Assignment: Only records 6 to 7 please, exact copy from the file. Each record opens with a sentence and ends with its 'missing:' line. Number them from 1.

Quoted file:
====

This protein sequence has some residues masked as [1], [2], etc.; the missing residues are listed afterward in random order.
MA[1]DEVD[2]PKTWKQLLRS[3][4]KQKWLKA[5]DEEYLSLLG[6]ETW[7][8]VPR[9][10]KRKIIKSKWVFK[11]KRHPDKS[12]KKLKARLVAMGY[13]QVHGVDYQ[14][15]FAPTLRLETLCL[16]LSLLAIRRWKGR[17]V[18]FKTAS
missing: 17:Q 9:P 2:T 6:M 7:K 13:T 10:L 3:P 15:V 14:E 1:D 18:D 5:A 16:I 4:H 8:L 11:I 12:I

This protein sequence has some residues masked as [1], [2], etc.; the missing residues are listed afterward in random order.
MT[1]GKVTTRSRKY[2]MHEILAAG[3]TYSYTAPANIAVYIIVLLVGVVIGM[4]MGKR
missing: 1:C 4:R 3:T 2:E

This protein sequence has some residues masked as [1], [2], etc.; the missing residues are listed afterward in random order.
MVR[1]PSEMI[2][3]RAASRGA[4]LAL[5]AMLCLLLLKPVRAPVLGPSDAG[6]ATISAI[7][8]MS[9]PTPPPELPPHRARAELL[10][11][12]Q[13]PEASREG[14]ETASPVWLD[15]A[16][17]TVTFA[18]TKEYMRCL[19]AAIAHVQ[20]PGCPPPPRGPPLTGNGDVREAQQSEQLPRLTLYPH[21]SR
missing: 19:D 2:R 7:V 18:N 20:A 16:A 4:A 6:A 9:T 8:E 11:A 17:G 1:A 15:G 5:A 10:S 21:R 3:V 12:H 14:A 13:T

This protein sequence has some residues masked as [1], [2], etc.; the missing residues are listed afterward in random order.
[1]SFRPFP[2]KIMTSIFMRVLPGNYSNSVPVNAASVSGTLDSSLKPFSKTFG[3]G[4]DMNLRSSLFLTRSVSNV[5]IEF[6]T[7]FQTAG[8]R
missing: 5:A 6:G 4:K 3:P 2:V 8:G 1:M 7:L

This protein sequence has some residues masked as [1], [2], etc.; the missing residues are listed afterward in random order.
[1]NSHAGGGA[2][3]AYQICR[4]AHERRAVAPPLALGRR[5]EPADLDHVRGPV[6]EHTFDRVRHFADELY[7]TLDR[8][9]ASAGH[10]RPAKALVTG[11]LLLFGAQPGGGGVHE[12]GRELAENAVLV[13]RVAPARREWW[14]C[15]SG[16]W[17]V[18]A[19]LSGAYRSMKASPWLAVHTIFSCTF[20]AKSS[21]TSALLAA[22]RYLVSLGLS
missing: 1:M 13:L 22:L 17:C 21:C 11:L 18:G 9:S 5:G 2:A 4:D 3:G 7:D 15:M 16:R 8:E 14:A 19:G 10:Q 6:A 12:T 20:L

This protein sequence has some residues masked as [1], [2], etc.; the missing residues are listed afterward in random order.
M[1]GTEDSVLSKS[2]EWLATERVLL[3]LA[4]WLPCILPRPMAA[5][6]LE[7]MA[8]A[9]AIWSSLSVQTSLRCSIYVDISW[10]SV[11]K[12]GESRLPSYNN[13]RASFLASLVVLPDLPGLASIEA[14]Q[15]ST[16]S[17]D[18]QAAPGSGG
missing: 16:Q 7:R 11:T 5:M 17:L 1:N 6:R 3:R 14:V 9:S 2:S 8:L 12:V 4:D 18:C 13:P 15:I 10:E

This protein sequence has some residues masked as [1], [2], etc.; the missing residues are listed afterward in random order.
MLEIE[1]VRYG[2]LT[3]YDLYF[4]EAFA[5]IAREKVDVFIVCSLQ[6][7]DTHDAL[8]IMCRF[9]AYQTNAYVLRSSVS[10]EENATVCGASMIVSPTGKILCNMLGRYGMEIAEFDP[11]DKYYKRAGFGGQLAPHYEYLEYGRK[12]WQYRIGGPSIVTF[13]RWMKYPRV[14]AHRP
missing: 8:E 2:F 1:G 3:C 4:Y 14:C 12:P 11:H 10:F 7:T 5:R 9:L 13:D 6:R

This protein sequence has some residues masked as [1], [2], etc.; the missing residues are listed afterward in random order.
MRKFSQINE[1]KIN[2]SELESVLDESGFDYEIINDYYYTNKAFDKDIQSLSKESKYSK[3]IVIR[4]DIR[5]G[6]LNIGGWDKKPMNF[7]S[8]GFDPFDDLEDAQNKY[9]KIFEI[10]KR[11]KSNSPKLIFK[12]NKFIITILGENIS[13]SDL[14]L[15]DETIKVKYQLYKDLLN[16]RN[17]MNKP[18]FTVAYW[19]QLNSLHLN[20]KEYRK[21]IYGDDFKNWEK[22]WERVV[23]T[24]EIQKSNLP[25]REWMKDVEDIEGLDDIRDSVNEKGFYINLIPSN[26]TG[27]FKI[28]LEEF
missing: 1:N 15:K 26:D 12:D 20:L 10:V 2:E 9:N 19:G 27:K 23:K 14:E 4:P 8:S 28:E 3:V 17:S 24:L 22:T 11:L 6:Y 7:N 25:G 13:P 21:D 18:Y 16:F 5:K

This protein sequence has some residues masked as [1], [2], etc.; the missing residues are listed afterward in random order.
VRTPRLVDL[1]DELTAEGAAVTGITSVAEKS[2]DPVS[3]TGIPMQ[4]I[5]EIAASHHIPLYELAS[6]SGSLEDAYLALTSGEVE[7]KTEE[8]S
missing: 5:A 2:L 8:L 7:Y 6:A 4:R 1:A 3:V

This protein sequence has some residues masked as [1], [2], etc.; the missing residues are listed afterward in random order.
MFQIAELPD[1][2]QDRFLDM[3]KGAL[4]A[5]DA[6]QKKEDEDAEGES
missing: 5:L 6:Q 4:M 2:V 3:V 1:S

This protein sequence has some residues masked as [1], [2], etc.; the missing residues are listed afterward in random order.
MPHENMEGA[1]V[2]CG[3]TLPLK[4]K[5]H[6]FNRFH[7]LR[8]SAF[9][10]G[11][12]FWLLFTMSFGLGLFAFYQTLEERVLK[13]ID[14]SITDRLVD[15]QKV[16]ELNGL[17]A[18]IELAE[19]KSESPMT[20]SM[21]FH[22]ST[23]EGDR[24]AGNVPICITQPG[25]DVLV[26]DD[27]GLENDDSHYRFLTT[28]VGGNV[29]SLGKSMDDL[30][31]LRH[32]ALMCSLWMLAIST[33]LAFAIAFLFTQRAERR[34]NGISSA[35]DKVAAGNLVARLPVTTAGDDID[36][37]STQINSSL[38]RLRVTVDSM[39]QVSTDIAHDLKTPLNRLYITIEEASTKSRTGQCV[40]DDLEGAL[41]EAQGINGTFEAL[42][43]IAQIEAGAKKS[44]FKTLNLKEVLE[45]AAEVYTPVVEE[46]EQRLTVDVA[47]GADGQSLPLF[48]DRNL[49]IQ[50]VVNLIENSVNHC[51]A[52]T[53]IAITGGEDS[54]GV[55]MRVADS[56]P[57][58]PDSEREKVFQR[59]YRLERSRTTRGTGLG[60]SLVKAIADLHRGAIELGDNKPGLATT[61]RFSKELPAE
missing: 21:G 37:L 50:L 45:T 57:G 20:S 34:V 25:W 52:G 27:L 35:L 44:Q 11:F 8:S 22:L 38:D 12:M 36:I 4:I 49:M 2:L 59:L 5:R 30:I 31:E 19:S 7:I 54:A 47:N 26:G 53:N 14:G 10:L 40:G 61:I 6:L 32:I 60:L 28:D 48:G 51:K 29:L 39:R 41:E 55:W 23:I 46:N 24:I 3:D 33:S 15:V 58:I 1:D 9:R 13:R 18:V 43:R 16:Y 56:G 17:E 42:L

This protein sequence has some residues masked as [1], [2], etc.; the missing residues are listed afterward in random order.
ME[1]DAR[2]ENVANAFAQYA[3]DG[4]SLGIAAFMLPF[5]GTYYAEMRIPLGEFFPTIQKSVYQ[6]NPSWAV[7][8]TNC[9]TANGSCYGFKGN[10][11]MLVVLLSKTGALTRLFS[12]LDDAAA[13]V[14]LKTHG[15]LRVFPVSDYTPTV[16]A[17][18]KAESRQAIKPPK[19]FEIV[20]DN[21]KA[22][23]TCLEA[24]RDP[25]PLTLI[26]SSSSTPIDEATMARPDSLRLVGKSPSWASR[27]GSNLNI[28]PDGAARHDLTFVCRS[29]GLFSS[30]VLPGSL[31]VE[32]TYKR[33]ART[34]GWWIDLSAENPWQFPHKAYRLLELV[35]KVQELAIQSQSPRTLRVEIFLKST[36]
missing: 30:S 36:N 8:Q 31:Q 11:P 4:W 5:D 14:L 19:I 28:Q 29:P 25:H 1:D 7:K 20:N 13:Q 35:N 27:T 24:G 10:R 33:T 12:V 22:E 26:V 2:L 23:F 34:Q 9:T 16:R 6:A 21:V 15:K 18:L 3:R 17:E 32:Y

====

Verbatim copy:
This protein sequence has some residues masked as [1], [2], etc.; the missing residues are listed afterward in random order.
M[1]GTEDSVLSKS[2]EWLATERVLL[3]LA[4]WLPCILPRPMAA[5][6]LE[7]MA[8]A[9]AIWSSLSVQTSLRCSIYVDISW[10]SV[11]K[12]GESRLPSYNN[13]RASFLASLVVLPDLPGLASIEA[14]Q[15]ST[16]S[17]D[18]QAAPGSGG
missing: 16:Q 7:R 11:T 5:M 17:L 1:N 6:R 3:R 14:V 9:S 2:S 8:L 12:V 4:D 18:C 13:P 15:I 10:E

This protein sequence has some residues masked as [1], [2], etc.; the missing residues are listed afterward in random order.
MLEIE[1]VRYG[2]LT[3]YDLYF[4]EAFA[5]IAREKVDVFIVCSLQ[6][7]DTHDAL[8]IMCRF[9]AYQTNAYVLRSSVS[10]EENATVCGASMIVSPTGKILCNMLGRYGMEIAEFDP[11]DKYYKRAGFGGQLAPHYEYLEYGRK[12]WQYRIGGPSIVTF[13]RWMKYPRV[14]AHRP
missing: 8:E 2:F 1:G 3:C 4:Y 14:C 12:P 11:H 10:F 7:T 5:R 9:L 13:D 6:R